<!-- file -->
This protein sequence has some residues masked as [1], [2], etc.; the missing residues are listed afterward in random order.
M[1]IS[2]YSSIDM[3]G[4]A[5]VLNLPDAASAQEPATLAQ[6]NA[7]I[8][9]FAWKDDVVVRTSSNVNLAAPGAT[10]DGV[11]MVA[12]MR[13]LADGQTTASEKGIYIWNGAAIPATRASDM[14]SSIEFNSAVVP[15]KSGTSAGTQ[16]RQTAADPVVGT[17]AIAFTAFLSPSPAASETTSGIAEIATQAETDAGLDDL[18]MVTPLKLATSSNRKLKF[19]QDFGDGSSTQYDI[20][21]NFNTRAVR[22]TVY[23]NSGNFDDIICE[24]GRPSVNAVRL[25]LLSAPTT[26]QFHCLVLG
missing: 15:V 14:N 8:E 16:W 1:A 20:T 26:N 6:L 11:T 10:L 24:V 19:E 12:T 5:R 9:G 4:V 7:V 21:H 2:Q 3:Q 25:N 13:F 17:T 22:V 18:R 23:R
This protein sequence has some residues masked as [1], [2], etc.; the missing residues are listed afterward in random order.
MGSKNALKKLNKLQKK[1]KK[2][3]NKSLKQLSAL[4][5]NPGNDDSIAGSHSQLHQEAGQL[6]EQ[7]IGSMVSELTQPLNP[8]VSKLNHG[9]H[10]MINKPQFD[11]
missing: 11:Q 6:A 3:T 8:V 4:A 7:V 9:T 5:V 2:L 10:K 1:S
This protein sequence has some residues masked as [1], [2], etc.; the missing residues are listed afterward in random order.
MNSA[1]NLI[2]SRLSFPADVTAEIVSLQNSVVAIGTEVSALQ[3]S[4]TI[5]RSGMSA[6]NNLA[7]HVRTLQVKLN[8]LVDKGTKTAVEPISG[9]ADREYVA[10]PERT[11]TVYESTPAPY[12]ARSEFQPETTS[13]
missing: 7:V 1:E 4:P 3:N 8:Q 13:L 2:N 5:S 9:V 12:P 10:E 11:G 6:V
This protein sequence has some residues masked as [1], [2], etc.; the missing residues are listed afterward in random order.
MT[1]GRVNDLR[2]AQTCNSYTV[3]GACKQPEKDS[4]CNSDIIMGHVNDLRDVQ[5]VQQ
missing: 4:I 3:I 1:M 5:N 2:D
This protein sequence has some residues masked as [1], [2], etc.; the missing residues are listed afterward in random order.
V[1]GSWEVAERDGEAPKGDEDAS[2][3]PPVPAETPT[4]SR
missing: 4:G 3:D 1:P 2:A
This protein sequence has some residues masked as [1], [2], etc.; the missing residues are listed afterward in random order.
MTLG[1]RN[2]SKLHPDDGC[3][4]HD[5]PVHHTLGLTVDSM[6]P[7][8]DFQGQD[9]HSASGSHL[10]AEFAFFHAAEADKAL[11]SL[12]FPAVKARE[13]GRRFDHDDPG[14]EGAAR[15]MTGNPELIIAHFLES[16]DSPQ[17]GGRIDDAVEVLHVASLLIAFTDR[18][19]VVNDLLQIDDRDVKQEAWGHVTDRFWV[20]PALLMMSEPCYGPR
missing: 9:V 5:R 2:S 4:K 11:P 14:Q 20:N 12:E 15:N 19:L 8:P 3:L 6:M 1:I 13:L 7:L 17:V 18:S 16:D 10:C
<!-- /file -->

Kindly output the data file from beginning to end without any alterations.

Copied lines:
This protein sequence has some residues masked as [1], [2], etc.; the missing residues are listed afterward in random order.
M[1]IS[2]YSSIDM[3]G[4]A[5]VLNLPDAASAQEPATLAQ[6]NA[7]I[8][9]FAWKDDVVVRTSSNVNLAAPGAT[10]DGV[11]MVA[12]MR[13]LADGQTTASEKGIYIWNGAAIPATRASDM[14]SSIEFNSAVVP[15]KSGTSAGTQ[16]RQTAADPVVGT[17]AIAFTAFLSPSPAASETTSGIAEIATQAETDAGLDDL[18]MVTPLKLATSSNRKLKF[19]QDFGDGSSTQYDI[20][21]NFNTRAVR[22]TVY[23]NSGNFDDIICE[24]GRPSVNAVRL[25]LLSAPTT[26]QFHCLVLG
missing: 15:V 14:N 8:E 16:W 1:A 20:T 26:N 6:L 11:T 10:L 24:V 19:E 12:T 5:R 9:G 4:V 7:V 21:H 2:Q 3:Q 25:N 13:F 17:T 22:V 18:R 23:R
This protein sequence has some residues masked as [1], [2], etc.; the missing residues are listed afterward in random order.
MGSKNALKKLNKLQKK[1]KK[2][3]NKSLKQLSAL[4][5]NPGNDDSIAGSHSQLHQEAGQL[6]EQ[7]IGSMVSELTQPLNP[8]VSKLNHG[9]H[10]MINKPQFD[11]
missing: 11:Q 6:A 3:T 8:V 4:A 7:V 9:T 5:V 2:L 10:K 1:S
This protein sequence has some residues masked as [1], [2], etc.; the missing residues are listed afterward in random order.
MNSA[1]NLI[2]SRLSFPADVTAEIVSLQNSVVAIGTEVSALQ[3]S[4]TI[5]RSGMSA[6]NNLA[7]HVRTLQVKLN[8]LVDKGTKTAVEPISG[9]ADREYVA[10]PERT[11]TVYESTPAPY[12]ARSEFQPETTS[13]
missing: 7:V 1:E 4:P 3:N 8:Q 13:L 2:N 5:S 9:V 12:P 10:E 11:G 6:V
This protein sequence has some residues masked as [1], [2], etc.; the missing residues are listed afterward in random order.
MT[1]GRVNDLR[2]AQTCNSYTV[3]GACKQPEKDS[4]CNSDIIMGHVNDLRDVQ[5]VQQ
missing: 4:I 3:I 1:M 5:N 2:D
This protein sequence has some residues masked as [1], [2], etc.; the missing residues are listed afterward in random order.
V[1]GSWEVAERDGEAPKGDEDAS[2][3]PPVPAETPT[4]SR
missing: 4:G 3:D 1:P 2:A
This protein sequence has some residues masked as [1], [2], etc.; the missing residues are listed afterward in random order.
MTLG[1]RN[2]SKLHPDDGC[3][4]HD[5]PVHHTLGLTVDSM[6]P[7][8]DFQGQD[9]HSASGSHL[10]AEFAFFHAAEADKAL[11]SL[12]FPAVKARE[13]GRRFDHDDPG[14]EGAAR[15]MTGNPELIIAHFLES[16]DSPQ[17]GGRIDDAVEVLHVASLLIAFTDR[18][19]VVNDLLQIDDRDVKQEAWGHVTDRFWV[20]PALLMMSEPCYGPR
missing: 9:V 5:R 2:S 4:K 11:P 14:Q 20:N 12:E 15:N 19:L 8:P 3:L 6:M 1:I 13:L 7:L 17:V 18:S 16:D 10:C